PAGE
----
“Oh, you want to travel alone, so fancy!”
“Travelling is a bourgeois pleasure, not everyone gets to enjoy.”
“Why are you going alone? No friends to accompany?”
“Wow Riyanka, I envy you. I wish I could also leave it all and go…”
“Why Pondicherry, of all the places? Are you a meditation person?”
This isn’t all, there were thousands of other reactions that I’ve faced – some people appreciated, others questioned, and a few criticized. But undoubtedly, all those reactions made me believe in my dreams more than I’ve ever done.
I am yet to understand whether travelling alone is fancy or not, but yes, it does something to you that makes you appear “more fancy” to others who are otherwise stuck in their ‘not-so-desired’ life. Waking up to nothingness has a beauty of its own – and letting the day unfold without much thoughts is something that I’ve always desired. How beautiful it is to not rush through the traffic and sit by the sea watching the waves break on the shore… Travelling alone has helped me be more confident about myself and develop my communication and decision-making skills in a way that I couldn’t have developed in an otherwise monotonously comfortable life.
I loved my job, but I loved my dreams more. For the last one year, I’ve worked without keeping a track of hours, and saved as much as I could, so that I could have this pleasure of escaping the cacophony and breathe the freshness of places around the country. When people go and drink in the pubs, that doesn’t seem enough of a bourgeoisie act to them, but when they see people travelling, they easily make a comment on it – I can’t do anything but laugh at this, because they seem to be dealing with a hypocrisy that they themselves are yet to overcome.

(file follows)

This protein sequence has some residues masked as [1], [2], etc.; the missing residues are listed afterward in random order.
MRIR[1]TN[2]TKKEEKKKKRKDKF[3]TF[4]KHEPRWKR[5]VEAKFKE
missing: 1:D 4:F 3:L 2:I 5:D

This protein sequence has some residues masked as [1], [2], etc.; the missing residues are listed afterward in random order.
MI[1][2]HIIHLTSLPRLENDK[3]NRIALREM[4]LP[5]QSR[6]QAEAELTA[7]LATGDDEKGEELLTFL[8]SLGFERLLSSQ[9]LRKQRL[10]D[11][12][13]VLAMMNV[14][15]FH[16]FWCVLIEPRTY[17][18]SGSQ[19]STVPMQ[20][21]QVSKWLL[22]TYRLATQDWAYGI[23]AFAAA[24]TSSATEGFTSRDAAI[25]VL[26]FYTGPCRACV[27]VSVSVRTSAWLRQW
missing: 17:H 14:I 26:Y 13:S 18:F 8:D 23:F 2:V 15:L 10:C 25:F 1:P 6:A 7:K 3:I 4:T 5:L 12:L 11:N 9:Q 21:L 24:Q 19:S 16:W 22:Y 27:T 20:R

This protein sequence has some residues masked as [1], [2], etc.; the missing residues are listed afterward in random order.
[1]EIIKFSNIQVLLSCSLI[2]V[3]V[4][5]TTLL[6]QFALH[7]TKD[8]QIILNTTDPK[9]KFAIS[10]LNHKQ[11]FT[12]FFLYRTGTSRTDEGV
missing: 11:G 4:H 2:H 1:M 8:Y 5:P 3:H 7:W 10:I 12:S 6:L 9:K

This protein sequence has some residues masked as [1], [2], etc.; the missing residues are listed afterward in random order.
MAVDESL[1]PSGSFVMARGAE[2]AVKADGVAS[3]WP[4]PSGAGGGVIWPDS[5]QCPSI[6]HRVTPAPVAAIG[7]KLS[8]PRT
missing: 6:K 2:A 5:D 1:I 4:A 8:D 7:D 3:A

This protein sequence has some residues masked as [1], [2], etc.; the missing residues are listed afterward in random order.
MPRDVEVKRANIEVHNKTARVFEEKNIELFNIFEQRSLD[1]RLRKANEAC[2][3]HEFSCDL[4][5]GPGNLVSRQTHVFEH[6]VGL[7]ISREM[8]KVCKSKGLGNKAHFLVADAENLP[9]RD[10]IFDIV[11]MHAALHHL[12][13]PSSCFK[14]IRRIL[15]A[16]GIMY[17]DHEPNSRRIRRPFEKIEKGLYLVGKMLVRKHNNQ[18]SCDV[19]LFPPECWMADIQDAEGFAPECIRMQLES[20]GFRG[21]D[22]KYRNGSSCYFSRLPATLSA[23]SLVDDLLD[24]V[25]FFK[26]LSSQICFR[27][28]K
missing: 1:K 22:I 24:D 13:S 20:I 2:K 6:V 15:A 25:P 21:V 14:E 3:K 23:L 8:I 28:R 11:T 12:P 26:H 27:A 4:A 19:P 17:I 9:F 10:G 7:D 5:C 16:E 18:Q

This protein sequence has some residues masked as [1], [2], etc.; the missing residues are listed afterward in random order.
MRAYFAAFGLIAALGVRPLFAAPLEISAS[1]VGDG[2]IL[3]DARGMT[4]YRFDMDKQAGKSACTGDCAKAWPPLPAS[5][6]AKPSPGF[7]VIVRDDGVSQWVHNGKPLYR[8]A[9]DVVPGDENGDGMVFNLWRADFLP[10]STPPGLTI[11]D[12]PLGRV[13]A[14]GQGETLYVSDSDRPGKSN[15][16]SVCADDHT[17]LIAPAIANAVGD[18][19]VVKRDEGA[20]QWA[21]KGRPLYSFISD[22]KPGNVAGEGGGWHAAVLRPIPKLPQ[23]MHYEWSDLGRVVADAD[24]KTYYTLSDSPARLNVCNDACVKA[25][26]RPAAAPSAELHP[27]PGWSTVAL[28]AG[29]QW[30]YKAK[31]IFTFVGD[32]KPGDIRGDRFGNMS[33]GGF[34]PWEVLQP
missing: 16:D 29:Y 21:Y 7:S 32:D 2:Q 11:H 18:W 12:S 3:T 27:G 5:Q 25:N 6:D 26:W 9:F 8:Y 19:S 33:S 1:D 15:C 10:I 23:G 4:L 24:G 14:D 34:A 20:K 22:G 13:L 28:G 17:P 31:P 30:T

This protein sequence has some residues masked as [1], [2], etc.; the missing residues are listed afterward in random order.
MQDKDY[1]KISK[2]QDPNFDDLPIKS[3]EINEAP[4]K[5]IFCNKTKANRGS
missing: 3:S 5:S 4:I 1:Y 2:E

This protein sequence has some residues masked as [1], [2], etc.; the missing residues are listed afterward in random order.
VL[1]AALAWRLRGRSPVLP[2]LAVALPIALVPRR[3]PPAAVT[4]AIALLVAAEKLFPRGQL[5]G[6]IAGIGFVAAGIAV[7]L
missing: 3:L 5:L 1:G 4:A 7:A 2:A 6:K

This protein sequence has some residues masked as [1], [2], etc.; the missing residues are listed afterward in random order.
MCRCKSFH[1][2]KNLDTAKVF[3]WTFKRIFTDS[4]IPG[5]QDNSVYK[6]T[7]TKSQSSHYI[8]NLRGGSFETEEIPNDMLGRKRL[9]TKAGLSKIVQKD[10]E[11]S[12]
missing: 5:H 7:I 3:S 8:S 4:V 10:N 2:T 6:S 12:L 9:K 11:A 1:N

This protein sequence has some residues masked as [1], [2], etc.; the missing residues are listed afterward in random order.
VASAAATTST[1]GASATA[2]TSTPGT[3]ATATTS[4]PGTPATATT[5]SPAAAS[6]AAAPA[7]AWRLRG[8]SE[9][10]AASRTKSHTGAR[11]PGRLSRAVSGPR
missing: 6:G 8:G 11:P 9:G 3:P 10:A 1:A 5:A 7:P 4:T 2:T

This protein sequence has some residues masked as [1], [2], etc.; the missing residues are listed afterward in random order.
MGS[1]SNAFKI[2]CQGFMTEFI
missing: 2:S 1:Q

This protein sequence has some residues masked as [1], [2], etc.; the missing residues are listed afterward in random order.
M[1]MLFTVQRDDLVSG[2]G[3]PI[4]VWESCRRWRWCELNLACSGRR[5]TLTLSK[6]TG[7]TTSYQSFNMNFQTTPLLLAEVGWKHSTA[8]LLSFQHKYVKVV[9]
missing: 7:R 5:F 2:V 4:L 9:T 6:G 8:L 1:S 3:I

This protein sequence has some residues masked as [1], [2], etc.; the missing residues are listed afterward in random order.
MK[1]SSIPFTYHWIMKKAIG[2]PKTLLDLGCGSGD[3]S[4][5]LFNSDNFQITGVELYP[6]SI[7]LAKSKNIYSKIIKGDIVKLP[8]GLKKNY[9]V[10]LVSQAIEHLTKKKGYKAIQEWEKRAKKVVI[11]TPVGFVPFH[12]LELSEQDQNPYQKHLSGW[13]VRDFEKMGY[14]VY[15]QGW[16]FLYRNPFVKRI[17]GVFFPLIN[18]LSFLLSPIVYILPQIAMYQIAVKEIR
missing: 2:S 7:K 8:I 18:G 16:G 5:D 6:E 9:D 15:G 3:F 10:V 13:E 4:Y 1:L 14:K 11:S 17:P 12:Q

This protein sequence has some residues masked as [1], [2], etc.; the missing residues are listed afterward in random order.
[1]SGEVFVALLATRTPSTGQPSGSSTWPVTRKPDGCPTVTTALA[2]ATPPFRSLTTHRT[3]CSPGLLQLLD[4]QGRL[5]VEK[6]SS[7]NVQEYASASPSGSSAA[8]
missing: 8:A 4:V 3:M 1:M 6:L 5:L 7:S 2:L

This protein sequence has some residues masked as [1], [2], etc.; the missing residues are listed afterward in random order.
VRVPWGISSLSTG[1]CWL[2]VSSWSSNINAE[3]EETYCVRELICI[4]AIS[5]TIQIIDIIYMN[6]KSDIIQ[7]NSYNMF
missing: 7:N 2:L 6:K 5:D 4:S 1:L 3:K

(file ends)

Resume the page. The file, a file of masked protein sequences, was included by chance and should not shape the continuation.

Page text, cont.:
Everyone has a specific dream, and I feel good about whatever my friends are doing. Each one of them, no matter wherever they are, have been supportive enough and they have always known my wanderlust attitude. Perhaps they aren’t accompanying me physically, but they have all been vital parts of the journey.
To everyone who said “Wow” knowing about my journey, I hope you all will have your chance of setting out, someday or the other. I had once read it somewhere, “India is too vast a country to be explored in one lifetime” – so, whenever you feel like, take the step, start exploring your city first, and you never know, slowly you’ll gather enough courage to set out for a distant destination.
And, I’ve always been a mountain person – I get immensely charged up whenever I think about the sun-kissed peaks and smell of wet earth. But I felt that I’ve not seen the waves for long, and there was a friend whom I hadn’t met for 9 years, so choosing Pondicherry wasn’t a difficult decision. She was my first friend in school, and life has changed many folds since we last met. That stupid friend of mine, who used to jump into my lunchbox, is a married lady now, and I couldn’t hold on to the tempt of spending some quality time with her. Yes, meditation definitely was another major reason to head towards Pondy.
With a rucksack and a camera, when I board the local buses, there’s a feeling of containment – a feeling that can’t be priced, a feeling that can’t be explained, a feeling that is way more satisfying than the first day of the month when I received the bank’s SMS.
Dream, and try fulfilling it, because nothing else in the world would matter much if you can’t live for yourself.
I realized that for once in life, we all need to let go of what others have to say, set the rule books aside, stop worrying about “What will happen if…” and do what we have always wanted to.
This article was originally published on WordsWeaveStories.